Sunday, December 23, 2007

Hark a Herald Voice is calling

There are many Advent hymns that remain to be written about. It so happens that Advent tends to be a busy time and I don't get round to writing about them. Here's one that we sang this morning:

Hark a herald voice is calling; "Christ is nigh" it seems to say.

It's a translation by E. Caswall from the Latin sixth century original Vox clara ecce intonat. Or rather, the translation by Caswall was what we used to get in the English Hymnal. It went like this (Latin on the left, Caswall on the right):
VOX clara ecce intonat,
obscura quaeque increpat:
procul fugentur somnia;
ab aethere Christus promicat.
Hark! a herald voice is calling:
'Christ is nigh' it seems to say;
'Cast away the dreams of darkness,
O ye children of the day!'
Mens iam resurgat torpida
quae sorde exstat saucia;
sidus refulget iam novum,
ut tollat omne noxium.
Startled at the solemn warning,
Let the earth-bound soul arise;
Christ, her Sun, all sloth dispelling
Shines upon the morning skies.
E sursum Agnus mittitur
laxare gratis debitum;
omnes pro indulgentia
vocem demus cum lacrimis,
Lo! the lamb so long expected,
Comes with pardon down from heaven;
Let us haste, with tears of sorrow,
One and all to be forgiven;
Secundo ut cum fulserit
mundumque horror cinxerit,
non pro reatu puniat,
sed nos pius tunc protegat.
So when next he comes in glory,
Wrapping all the earth in fear,
May he then as our defender
On the clouds of heaven appear.
Summo Parenti gloria
Natoque sit victoria,
et Flamini laus debita
per saeculorum saecula. Amen.
Honour, glory, virtue merit,
To the Father and the Son,
With the co-eternal Spirit
While unending ages run. Amen.

The hymn is not all of it a very close or literal translation, but if you look at the fourth verse about the second coming, you will see that it is quite closely rendering the original Latin words. It's about Christ's second coming, because Advent looks forward to that as well as the birth of Jesus. And it's about the idea of judgement, which is the cause of the fear in "wrapping all the earth in fear".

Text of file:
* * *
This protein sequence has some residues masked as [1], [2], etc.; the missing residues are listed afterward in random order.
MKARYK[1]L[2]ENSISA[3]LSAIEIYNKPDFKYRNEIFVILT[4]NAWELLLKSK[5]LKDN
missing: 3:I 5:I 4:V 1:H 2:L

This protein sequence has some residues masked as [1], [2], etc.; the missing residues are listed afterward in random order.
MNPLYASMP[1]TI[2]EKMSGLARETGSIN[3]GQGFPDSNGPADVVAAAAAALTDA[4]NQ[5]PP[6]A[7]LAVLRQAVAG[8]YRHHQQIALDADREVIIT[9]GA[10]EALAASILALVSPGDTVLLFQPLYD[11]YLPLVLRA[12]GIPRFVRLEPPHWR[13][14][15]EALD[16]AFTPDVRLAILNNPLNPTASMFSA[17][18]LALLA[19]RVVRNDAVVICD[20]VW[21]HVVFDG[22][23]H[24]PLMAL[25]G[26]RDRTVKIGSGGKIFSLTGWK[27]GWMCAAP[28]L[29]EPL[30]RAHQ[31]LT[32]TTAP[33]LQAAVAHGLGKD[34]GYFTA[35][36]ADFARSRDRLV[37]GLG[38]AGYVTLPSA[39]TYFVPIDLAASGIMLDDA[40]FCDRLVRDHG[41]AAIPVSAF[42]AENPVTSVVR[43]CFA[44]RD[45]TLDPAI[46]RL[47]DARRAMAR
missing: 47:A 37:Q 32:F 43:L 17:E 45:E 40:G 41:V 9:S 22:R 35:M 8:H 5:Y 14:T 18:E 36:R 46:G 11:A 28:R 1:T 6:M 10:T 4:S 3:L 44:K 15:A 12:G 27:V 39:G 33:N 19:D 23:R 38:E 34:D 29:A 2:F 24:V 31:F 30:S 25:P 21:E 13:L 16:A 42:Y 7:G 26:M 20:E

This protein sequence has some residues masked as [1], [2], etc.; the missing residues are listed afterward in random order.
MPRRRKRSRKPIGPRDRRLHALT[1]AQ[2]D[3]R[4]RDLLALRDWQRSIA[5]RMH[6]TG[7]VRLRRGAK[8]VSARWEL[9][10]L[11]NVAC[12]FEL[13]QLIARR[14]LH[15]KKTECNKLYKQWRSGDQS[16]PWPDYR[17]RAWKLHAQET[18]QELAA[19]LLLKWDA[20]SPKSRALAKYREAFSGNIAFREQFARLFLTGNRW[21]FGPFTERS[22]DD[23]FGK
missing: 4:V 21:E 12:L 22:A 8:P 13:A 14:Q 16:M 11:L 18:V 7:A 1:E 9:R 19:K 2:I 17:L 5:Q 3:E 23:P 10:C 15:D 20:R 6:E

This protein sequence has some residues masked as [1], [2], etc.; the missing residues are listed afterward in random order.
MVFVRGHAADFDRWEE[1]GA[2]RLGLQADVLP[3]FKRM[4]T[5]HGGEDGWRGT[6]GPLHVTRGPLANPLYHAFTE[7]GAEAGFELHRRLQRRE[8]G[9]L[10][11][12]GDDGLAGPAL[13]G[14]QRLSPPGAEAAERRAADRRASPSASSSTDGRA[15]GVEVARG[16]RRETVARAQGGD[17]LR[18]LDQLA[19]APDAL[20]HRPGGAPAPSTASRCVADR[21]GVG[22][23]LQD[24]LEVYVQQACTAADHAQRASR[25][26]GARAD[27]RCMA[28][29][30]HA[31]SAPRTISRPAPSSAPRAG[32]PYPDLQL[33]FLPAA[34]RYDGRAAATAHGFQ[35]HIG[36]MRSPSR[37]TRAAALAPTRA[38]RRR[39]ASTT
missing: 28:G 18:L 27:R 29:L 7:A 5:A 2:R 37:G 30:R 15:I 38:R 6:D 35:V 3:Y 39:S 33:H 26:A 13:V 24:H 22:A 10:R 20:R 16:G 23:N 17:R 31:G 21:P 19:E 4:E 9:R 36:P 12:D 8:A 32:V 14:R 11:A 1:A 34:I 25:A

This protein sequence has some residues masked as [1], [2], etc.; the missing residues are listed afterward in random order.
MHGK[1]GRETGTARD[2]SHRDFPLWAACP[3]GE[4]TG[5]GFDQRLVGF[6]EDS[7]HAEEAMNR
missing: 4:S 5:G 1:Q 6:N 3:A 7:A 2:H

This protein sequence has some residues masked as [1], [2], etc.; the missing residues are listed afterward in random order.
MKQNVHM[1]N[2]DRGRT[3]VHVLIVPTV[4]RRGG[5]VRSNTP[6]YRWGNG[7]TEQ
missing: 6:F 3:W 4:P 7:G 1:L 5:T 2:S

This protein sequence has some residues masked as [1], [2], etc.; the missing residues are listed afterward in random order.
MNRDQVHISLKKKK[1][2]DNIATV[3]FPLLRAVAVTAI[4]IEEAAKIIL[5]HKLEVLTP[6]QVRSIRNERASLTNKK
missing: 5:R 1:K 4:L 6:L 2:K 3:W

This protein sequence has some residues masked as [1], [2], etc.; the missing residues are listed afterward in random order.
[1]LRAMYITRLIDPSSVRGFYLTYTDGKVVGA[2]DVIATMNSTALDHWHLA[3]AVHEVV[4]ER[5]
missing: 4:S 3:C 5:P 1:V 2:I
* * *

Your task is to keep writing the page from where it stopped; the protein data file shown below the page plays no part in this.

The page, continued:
That's the verse that the New English Hymnal editors have interfered with, and for which the hymn gets a double obelus in that book. They didn't mind the idea that we might need to run with tears of sorrow to be forgiven, but for some reason they don't imagine that the second coming will wrap the earth in fear. Why not? I don't get this.

Here's what they give us instead:

So when next he comes in glory,
And earth's final hour draws near,
May he then as our defender
On the clouds of heaven appear.


Defender from what? If you cut out the fear of punishment, you cut out our need for a defender. Doesn't that ruin the whole motif? And isn't there something deeply unpoetic and unpictorial (unimaginative) about "and earth's final hour draws near".

What will that final hour be like? Wouldn't it be helpful to picture something of the awe and fearfulness of it? Wouldn't that help us to see why we are running for forgiveness and looking for a defender coming on the clouds. I think so.

4 comments:

Tiger said...

Even the old English Hymnal doesn't quite give us Fr Caswall's original. We may (or may not) feel grateful to previous Editors who altered his first line from "Hark! An awful voice is calling".

Ben Whitworth said...

The reason why Caswall's tr. is not very close to the original Latin is because he wasn't translating the original Latin. He was translating the 1632 revision of the hymn in the Roman Breviary, En clara vox redarguit. The Breviary hymns were mangled in 1632 by Pope Urban VIII in attempt to 'correct' the metre. Caswall used the revised versions because that's what he, as an Oratorian, would have known from saying his office. Benedictines, Dominicans and others never adopted Urban's confections.

I entirely agree with you about the emasculated new translation of that verse.

Catherine Osborne said...

Many thanks for that useful and enlightening information.

Tiger said...

This gives a new meaning to the phrase "Urban blight"!